Mars Black is an opaque, deep black pigment made from ground iron oxide. It is one of the strongest blacks available in terms of covering power and opacity; however, it can be slightly more difficult to mix due to its thick consistency. When used lightly, it produces subtle shades of grey, making it ideal for creating nuanced transitions between colours in your artwork.

Ivory Black

Gamblin Artist's Oil Color - Ivory Black, 37 ml tube

Ivory Black is a slightly lighter version of black made from charred animal bones. It’s particularly good at producing clean lines and intense contrasts when combined with brighter colours like white or blues. Although Ivory Black is considered a true black pigment, it can appear as a low chroma blue when tinted.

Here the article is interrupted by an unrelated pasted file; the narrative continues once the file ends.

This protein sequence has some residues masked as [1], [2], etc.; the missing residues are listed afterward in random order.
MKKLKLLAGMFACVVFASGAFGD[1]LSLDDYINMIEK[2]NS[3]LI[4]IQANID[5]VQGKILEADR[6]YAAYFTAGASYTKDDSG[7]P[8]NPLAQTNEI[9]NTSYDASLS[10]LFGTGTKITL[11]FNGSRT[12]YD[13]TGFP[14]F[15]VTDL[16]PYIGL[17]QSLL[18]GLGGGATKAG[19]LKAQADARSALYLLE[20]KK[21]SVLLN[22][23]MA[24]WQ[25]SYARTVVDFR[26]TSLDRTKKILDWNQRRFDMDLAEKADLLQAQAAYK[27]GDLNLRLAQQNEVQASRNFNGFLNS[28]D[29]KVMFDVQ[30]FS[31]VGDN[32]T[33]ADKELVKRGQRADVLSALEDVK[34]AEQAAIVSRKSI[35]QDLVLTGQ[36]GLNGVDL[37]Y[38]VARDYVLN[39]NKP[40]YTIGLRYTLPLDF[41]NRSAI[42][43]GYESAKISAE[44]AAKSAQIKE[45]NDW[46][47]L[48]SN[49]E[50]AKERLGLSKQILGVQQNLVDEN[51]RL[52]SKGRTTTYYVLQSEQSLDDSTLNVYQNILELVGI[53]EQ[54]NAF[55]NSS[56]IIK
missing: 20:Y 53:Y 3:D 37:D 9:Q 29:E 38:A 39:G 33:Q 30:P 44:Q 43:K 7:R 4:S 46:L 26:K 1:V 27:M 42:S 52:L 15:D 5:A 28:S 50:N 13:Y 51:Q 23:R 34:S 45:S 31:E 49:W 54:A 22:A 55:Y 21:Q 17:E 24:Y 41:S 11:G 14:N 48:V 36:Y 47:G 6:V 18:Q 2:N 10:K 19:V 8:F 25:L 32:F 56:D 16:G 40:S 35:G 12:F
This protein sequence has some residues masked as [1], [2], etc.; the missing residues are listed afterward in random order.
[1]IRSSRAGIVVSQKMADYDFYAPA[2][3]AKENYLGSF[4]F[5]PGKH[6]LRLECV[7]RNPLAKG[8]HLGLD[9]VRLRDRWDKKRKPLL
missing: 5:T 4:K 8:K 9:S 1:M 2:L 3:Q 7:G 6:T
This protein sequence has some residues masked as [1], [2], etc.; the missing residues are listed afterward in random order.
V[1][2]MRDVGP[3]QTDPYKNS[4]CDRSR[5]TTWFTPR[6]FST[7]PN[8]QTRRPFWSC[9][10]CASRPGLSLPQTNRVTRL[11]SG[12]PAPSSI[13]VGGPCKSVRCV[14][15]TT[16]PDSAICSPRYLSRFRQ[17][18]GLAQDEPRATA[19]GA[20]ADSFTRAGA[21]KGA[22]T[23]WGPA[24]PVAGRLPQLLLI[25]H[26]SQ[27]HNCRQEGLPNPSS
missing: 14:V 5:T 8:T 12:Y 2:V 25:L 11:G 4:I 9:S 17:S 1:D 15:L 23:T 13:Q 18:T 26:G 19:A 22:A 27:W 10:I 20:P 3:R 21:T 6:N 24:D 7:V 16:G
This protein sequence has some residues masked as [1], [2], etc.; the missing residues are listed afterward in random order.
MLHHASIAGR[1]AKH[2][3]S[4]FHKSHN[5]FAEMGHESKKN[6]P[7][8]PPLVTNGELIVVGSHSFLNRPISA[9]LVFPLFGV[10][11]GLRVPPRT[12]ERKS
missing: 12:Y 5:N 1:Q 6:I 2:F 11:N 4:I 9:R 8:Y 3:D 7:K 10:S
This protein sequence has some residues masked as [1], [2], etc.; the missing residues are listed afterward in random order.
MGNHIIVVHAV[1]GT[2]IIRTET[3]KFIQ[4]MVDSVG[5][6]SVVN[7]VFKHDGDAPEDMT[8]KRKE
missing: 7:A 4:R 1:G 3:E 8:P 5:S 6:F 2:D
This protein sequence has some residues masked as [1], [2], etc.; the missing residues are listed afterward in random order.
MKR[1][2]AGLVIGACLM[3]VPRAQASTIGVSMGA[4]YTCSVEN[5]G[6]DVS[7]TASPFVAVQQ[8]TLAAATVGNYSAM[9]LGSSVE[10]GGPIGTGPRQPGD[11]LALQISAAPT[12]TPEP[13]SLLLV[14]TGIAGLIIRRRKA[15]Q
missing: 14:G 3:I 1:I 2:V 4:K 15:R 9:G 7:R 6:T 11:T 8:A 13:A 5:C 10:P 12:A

Benefits of mixing your own black tones

Johannes Vermeer: Girl with a Pearl Earring | CC BY 3.0 via Wikimedia Commons

One of the most important elements to consider when painting any artwork is the use of shadows. Shadows can help create a sense of depth and space, as well as add focus and volume to certain areas of the painting.

Mixing your own black tones allows you to control the hue, saturation and darkness level of your blacks according to your needs. This gives you more control over how your shadows look and feel, allowing you to create realistic looking artworks that are full of rich contrast and depth.

Creating shades by mixing colours already on the palette is another great way to create shadow tones. This method allows you to take advantage of colour theory and use it in combination with basic contrast techniques for a more harmonious painting overall. For example, if you have a red in your palette, try mixing it with blue or yellow for various shades of red-browns or brown-blacks that better simulate natural lighting. Doing this can also help bring out other colours in the painting, creating an overall more balanced composition.